Date: Monday, November 8, 2021
Session Type: Poster Session C
Session Time: 8:30AM-10:30AM
Background/Purpose: Physical activity is recommended for patients with psoriatic arthritis (PsA) especially due to the high prevalence of overweight/obesity, and the risk of comorbidities such as CVD and metabolic syndrome. Further, physical exercise may be beneficial regarding disease activity in patients with arthritis. However, in PsA there is a potential risk of increased disease activity including worsening of enthesitis after physical exercise due to mechanical strain.
The primary aim of this study was to measure the effect of high intensity interval training (HIIT) on bone marrow edema (BME) in MRI of the sacroiliac joints (SIJ) and spine as an objective measure of inflammation. Secondly, we aimed to observe whether there was an association between BME and disease activity markers at baseline.
Methods: 41 PsA patients satisfying CASPAR criteria were recruited from clinics to a randomized clinical trial. The intervention group (N=21) performed HIIT, defined as 4 times 4 minutes training at 85-95% of maximum heart rate on a stationary bicycle 2-3 times a week for 11 weeks. The control group (N=20) was instructed not to change their pre-study physical exercise habits during the study. Patients underwent MRI of the SIJ and spine at baseline, and, at average 13 (range: 8 – 26) days after completion of the intervention. MRI was scored for BME according to the Spondylarthritis Research Consortium of Canada (SPARCC). The minimal important change is 2,5 and 5 in SPARCC BME score for SIJ and spine, respectively. Logistic regression analysis was performed to calculate the odds ratio (OR) with 95% CI for worsening in SPARCC-BME for both SIJ and spine between HIIT and control groups. Disease activity markers like HS-CRP, Dapsa68, Pain, ASDAS-CRP and SPARCC enthesitis index assessed at baseline were compared with SPARCC BME scores for SIJ and spine using linear regression and Mann-Whitney test.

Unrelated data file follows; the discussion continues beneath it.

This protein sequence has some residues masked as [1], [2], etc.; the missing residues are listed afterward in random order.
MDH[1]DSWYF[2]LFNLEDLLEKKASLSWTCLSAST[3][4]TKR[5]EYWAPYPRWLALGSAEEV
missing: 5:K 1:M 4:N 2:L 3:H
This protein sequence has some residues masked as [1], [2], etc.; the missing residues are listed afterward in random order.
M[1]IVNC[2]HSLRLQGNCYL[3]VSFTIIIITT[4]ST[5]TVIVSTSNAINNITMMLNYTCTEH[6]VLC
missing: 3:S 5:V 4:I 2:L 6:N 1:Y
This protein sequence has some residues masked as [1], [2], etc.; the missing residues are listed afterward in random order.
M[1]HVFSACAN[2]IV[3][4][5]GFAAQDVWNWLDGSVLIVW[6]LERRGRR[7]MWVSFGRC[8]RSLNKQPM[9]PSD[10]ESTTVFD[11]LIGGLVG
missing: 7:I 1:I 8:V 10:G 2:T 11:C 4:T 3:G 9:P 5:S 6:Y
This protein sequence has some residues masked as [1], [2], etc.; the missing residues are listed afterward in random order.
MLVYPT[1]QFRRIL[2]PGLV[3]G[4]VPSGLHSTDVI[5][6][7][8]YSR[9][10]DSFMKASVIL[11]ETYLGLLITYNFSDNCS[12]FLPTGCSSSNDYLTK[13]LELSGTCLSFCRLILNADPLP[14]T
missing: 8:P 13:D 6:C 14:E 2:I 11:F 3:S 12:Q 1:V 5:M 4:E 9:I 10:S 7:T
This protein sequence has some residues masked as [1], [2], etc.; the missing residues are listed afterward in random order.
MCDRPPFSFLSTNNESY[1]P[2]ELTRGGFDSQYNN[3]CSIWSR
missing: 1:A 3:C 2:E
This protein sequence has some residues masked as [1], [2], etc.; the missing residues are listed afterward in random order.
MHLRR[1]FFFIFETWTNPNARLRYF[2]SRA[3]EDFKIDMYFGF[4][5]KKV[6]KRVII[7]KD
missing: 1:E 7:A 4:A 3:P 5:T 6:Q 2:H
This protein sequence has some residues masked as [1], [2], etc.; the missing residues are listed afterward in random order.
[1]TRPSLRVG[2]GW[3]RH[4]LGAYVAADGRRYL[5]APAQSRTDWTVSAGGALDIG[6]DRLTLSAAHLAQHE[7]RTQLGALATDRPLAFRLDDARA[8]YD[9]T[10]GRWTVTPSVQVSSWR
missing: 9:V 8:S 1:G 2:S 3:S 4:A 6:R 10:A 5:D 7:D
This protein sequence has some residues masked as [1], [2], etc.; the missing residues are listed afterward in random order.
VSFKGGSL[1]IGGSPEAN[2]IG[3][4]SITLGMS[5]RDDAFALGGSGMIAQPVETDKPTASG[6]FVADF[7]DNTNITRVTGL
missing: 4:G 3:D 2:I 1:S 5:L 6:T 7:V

Results: The included patients had a low to moderate disease activity measured by Dapsa68 and ASDAS-CRP (table 1). There was no difference in change of SPARCC-BME in SIJ and spine between the two groups with an OR of 0.56 (95 % CI 0.05 to 6.81) and 1.19 (95 % CI 0.07 to 20.54) for SIJ and spine, respectively, for worsening comparing the HIIT with the control group. At baseline, there was an inverse association between SPARCC enthesitis index and SPARCC-BME of SIJ with a mean difference of -2.34 (95% CI -4.53 to -0.15). The results were confirmed by a Mann-Whitney test (p-value 0.02). There was no association between other disease activity markers and SPARCC-BME of SIJ and spine at baseline.
Conclusion: The risk of increased BME in SIJ and spine as an objective marker of inflammation after 11 weeks of HIIT was not higher in the HIIT group compared to controls in a cohort of PsA patients with low to moderate disease activity. Of interest, the degree of baseline BME in SIJ was inversely associated with the subjectively measured burden of enthesitis. The results support that physical exercise does not cause objective signs of increased disease activity in PsA.
To cite this abstract in AMA style:Thomsen R, Nilsen T, Hoff M, Haugeberg G, Kavanaugh A. No Change in Bone Marrow Edema of the Sacroiliac Joints and Spine After High Intensity Interval Training in PsA [abstract]. Arthritis Rheumatol. 2021; 73 (suppl 10). https://acrabstracts.org/abstract/no-change-in-bone-marrow-edema-of-the-sacroiliac-joints-and-spine-after-high-intensity-interval-training-in-psa/. Accessed January 23, 2022.
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ACR Meeting Abstracts - https://acrabstracts.org/abstract/no-change-in-bone-marrow-edema-of-the-sacroiliac-joints-and-spine-after-high-intensity-interval-training-in-psa/